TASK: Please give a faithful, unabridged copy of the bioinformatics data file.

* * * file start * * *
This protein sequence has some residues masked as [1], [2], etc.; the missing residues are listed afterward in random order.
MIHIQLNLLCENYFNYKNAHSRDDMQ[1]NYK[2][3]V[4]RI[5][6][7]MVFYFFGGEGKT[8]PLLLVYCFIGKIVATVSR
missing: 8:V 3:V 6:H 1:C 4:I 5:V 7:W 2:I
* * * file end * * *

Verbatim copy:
This protein sequence has some residues masked as [1], [2], etc.; the missing residues are listed afterward in random order.
MIHIQLNLLCENYFNYKNAHSRDDMQ[1]NYK[2][3]V[4]RI[5][6][7]MVFYFFGGEGKT[8]PLLLVYCFIGKIVATVSR
missing: 8:V 3:V 6:H 1:C 4:I 5:V 7:W 2:I